Get Your D&D Campaign Past The First Session
Dungeons and Dragons is an incredible experience that often leads to new friendships and unforgettable memories. However, as a new Dungeon Master, it can be rough to group a new group of friends to buy into your campaign and want to play for more than a single session. I’ve played D&D for years, ran multiple campaigns to a complete finish and DM’d for various groups at the same time(Not having a girlfriend and being in college helped a lot). Here are a few pieces of my advice that will help you get your group excited to game.
As a Dungeon Master, a lot of your job is the mental game. You need to look at your chosen group of players and guess whether they are power gamers who would love to dive into combat only, if they want to role play and yearn for an immersive story, just there for fun and want to have a casual good time, or even they simply got dragged along and do not want to be there. You can take any of these gamers and morph them into die hard D&D players. This will help immensely with the next step.
Decide Character Creation
Once you have your players tastes in mind, you can decide whether or not to let them create their characters or do it yourself. Many times I hear friends who Dungeon Master for the first time give me their stories of how they had an incredible story line written out just to get to the first session and the players could not get past character creation and they never met again. I’ve been there myself and it really does suck. To resolve this issue, offer them the choice of creating their characters and promising a balanced character. Most times players will agree because they’d rather test the waters to see if they actually want to invest their time and energy into learning the game than being forced to.
You may have gamers who believe they are above casual players and demand to make their own character, this is completely fine as well, so long as they show up early or come to the session with the character already created so that it does not interfere with the next step.
Apply A Strong Hook
Now that the characters are created and everyone is ready to be led to an awesome journey filled of swords and magic, give them what they want. A D&D campaign and a TV show are very similar, you need to hook the players in order to get them excited for future sessions. If you noticed everyone loved combat then offer them a taste of combat, if they loved roleplaying, make them feel important by offering them a big decision that has difficult moral choices to spark debates.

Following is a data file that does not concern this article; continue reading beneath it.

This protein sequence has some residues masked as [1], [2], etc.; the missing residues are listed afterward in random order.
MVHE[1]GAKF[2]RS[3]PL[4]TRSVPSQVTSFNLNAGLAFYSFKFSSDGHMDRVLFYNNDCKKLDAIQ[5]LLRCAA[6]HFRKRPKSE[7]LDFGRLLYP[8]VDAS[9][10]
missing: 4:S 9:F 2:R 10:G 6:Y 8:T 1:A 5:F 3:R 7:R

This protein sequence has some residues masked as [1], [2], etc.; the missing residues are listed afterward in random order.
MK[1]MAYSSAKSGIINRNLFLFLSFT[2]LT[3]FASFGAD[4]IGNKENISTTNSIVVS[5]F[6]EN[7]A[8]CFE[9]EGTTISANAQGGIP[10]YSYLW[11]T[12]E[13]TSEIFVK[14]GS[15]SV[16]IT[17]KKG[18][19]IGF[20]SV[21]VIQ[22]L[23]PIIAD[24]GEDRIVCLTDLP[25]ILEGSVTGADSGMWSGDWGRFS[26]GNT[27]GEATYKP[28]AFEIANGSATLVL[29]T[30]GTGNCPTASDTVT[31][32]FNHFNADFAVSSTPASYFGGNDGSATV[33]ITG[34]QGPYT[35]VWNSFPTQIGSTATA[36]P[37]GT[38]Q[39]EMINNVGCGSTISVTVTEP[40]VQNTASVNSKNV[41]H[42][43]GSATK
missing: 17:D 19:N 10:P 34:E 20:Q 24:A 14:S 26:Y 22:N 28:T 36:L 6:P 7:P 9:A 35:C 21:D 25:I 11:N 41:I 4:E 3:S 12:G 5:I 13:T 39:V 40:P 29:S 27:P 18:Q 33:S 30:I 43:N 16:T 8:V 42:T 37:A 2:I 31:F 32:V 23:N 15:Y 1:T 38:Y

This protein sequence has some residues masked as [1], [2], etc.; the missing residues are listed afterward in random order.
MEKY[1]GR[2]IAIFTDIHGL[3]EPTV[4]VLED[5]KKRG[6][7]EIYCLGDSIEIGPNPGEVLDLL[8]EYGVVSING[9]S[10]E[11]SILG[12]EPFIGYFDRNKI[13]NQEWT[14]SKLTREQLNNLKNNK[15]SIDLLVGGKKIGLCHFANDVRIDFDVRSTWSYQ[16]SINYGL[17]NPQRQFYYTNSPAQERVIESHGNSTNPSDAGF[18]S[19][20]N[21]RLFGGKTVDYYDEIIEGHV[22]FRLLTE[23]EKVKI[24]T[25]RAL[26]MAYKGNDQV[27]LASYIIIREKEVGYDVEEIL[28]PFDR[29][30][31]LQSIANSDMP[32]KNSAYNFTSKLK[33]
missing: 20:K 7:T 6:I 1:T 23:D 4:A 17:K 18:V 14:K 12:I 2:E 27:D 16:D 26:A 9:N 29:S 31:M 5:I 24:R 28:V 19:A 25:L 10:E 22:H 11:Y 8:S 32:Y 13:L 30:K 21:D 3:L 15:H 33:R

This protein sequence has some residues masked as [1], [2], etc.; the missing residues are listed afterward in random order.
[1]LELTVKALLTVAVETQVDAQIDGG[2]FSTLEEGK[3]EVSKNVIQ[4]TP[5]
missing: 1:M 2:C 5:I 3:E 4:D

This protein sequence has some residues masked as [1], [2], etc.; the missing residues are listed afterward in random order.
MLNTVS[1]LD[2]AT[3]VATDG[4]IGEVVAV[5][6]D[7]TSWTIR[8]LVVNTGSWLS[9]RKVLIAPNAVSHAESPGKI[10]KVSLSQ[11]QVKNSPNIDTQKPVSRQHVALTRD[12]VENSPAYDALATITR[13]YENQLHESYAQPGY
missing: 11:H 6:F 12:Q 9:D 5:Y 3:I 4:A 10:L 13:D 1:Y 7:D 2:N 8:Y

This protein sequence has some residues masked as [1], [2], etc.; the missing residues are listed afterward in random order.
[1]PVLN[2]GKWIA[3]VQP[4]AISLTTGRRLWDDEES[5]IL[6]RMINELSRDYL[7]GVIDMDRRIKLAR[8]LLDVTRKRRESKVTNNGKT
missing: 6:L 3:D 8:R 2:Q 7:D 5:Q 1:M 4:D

Some of the worst sessions I have ran and been apart of are sessions where the players yearn for certain aspects and the DM refuses. It kills everyone’s spirit and just like a TV show, they’ll one day stop watching/attending.
Make Them Feel Important
Often times players flock to D&D because it gives them a chance to be a more powerful version of themselves. Obviously there are story lines where players are nothing but mere commoners who must rise to greatness, which is a ton of fun, but even then the events that unfold before them make them feel vibrant and special.
You have to add an aspect in your session that separates them from the non player characters and even their own party members. If one player stumbles upon a mage offering them a wish, let them and them alone decide and make the reward meaningful(But not too powerful). It will show them that this is no cookie cutter adventure and anything is possible. Speaking of cookie cutter…
Never Railroad The Session
For those unfamiliar with the term ‘Railroad’ it means to force the story into the direction you want. when players find a solution that avoids a trap or anevent and you flat out say no, you’ve just killed your group’s morale and discouraged them from being creative.
I know it can be difficult as a new DM to improvise new events but I can not recommend struggling to find a new event out of your ass than to shut them down. With this being said, only allow them to think of solutions that is within the limits of the rules and is plausible.At the same time remember…
You Are Their Leader, So Lead
This goes for both life and D&D, remember to be a leader in your group of friends. If you don’t know an answer to a question either stop and look it up or make an executive decision and move on. If players get too rowdy or if a player takes too long to take his turn, step in and speed things along.
I know it might seem weird commanding your cherished friends but everyone will appreciate it in the long run. Have convictions in your decisions while also bending the rules at your whim but be a fair and just god. Put aside your wants and desires and do what needs to be done for the good of the group.
If a person has been rolling low all night long and is getting frustrated, throw a bone their way for sticking through everything. If a player goes above and beyond roleplaying or character creation, reward them for their effort and let everyone know that you encourage that behavior. The group will bend to your playstyle overtime.
Above All Else, Have Fun
Yes, your players will get off track and debate who would win in a fight between Superman and the Hulk but it’s completely fine. As long as every one is having a good time, let it go. If your players want to explore every room of a tavern while you have this elaborate dungeon ready for them, let them get it out of their system. Just as long as the group as a whole is in high spirits. If only a few players are happy while the rest are annoyed then you start dropping the DM hammer.
These are a few pieces of advice I have to any new Dungeon masters looking to have their Campaign last longer than a single session. What pieces of advice do you have that I didn’t mention? Comment below and let us know!
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